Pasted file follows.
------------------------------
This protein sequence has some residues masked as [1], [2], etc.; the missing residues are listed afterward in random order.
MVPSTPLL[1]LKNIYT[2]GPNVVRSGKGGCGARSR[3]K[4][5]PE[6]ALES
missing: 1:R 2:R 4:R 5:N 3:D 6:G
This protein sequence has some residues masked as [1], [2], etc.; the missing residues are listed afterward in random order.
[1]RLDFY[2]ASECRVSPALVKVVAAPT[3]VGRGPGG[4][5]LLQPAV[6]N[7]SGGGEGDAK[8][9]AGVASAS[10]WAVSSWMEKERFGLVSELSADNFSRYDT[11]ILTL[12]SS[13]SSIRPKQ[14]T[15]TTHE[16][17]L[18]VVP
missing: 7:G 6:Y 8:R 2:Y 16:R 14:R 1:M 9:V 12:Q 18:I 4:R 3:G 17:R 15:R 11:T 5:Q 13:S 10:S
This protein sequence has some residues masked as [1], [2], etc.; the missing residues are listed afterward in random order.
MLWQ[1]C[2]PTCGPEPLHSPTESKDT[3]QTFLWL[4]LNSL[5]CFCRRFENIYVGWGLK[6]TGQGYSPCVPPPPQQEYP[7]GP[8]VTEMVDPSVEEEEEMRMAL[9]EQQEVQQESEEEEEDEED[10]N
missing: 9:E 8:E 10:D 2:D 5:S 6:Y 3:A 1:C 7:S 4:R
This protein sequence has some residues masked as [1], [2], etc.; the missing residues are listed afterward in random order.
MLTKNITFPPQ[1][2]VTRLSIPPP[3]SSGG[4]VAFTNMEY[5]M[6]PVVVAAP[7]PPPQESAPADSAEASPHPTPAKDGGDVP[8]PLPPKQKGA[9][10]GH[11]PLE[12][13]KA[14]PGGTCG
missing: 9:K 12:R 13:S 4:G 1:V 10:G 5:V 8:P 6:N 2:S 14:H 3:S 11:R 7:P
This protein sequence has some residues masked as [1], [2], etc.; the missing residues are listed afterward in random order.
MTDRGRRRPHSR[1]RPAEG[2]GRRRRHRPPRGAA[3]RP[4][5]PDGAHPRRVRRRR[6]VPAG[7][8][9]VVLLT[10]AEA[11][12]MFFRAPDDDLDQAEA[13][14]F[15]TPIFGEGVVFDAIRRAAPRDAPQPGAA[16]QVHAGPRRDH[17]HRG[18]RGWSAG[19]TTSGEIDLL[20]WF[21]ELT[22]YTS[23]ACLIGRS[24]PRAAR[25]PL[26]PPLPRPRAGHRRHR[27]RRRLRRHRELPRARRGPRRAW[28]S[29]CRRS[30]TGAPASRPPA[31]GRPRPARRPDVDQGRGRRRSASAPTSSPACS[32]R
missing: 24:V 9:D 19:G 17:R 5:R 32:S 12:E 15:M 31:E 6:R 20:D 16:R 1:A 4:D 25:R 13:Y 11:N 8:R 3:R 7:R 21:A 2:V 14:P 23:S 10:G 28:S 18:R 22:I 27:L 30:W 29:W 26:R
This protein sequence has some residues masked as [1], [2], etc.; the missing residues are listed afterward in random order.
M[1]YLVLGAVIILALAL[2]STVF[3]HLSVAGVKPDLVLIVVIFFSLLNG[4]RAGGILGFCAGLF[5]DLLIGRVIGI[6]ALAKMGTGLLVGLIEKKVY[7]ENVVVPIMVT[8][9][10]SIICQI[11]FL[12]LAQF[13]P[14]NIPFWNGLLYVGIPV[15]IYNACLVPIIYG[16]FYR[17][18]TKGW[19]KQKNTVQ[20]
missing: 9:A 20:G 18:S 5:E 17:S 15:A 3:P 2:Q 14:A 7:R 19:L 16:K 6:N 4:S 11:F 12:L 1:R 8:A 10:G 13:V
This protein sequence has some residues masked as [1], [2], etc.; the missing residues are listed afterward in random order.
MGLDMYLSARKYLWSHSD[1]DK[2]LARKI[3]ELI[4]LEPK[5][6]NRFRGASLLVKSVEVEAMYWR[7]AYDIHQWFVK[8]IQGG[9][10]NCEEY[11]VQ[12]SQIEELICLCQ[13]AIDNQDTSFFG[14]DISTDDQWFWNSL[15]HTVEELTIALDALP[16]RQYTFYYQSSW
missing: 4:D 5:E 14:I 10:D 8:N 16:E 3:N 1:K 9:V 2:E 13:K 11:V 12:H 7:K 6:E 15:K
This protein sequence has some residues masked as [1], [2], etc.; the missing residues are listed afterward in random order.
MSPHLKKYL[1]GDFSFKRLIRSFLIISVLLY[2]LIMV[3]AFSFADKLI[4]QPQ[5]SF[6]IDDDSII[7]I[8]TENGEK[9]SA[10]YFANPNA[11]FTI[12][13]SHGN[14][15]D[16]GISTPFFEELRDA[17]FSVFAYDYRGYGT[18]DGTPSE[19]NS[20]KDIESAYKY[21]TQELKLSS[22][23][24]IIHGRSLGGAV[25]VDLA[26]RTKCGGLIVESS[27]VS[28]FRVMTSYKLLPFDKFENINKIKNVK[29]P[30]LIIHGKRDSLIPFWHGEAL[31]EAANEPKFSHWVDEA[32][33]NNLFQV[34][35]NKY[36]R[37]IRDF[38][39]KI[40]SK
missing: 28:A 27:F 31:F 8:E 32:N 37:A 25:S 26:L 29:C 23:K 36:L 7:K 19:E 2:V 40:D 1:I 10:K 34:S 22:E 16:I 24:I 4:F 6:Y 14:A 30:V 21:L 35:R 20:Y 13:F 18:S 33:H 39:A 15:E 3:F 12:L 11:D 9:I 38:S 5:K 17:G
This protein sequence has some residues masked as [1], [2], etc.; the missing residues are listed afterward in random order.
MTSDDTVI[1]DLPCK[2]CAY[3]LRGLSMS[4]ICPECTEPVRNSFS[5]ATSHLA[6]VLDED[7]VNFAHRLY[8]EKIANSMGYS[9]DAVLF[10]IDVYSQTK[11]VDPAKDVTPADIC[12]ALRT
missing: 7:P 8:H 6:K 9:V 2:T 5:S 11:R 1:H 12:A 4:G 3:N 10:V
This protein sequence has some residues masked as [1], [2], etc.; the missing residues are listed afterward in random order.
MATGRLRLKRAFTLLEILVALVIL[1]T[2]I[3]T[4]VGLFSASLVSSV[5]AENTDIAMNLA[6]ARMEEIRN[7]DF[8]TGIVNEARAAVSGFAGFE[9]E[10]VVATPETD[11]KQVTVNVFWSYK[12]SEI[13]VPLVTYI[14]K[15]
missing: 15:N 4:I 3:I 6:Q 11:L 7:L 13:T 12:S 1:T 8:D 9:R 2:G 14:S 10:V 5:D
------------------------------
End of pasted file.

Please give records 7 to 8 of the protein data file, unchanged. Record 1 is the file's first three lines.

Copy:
This protein sequence has some residues masked as [1], [2], etc.; the missing residues are listed afterward in random order.
MGLDMYLSARKYLWSHSD[1]DK[2]LARKI[3]ELI[4]LEPK[5][6]NRFRGASLLVKSVEVEAMYWR[7]AYDIHQWFVK[8]IQGG[9][10]NCEEY[11]VQ[12]SQIEELICLCQ[13]AIDNQDTSFFG[14]DISTDDQWFWNSL[15]HTVEELTIALDALP[16]RQYTFYYQSSW
missing: 4:D 5:E 14:I 10:D 8:N 16:E 3:N 1:K 9:V 2:E 13:K 11:V 12:H 7:K 6:E 15:K
This protein sequence has some residues masked as [1], [2], etc.; the missing residues are listed afterward in random order.
MSPHLKKYL[1]GDFSFKRLIRSFLIISVLLY[2]LIMV[3]AFSFADKLI[4]QPQ[5]SF[6]IDDDSII[7]I[8]TENGEK[9]SA[10]YFANPNA[11]FTI[12][13]SHGN[14][15]D[16]GISTPFFEELRDA[17]FSVFAYDYRGYGT[18]DGTPSE[19]NS[20]KDIESAYKY[21]TQELKLSS[22][23][24]IIHGRSLGGAV[25]VDLA[26]RTKCGGLIVESS[27]VS[28]FRVMTSYKLLPFDKFENINKIKNVK[29]P[30]LIIHGKRDSLIPFWHGEAL[31]EAANEPKFSHWVDEA[32][33]NNLFQV[34][35]NKY[36]R[37]IRDF[38][39]KI[40]SK
missing: 28:A 27:F 31:F 8:E 32:N 37:A 25:S 26:L 29:C 23:K 36:L 7:K 19:E 2:V 40:D 1:I 10:K 34:S 22:E 16:I 24:I 4:F 6:Y 14:A 30:V 21:L 35:R 20:Y 13:F 18:S 33:H 39:A 15:E 3:F 12:L 11:D 9:I 38:S 5:K 17:G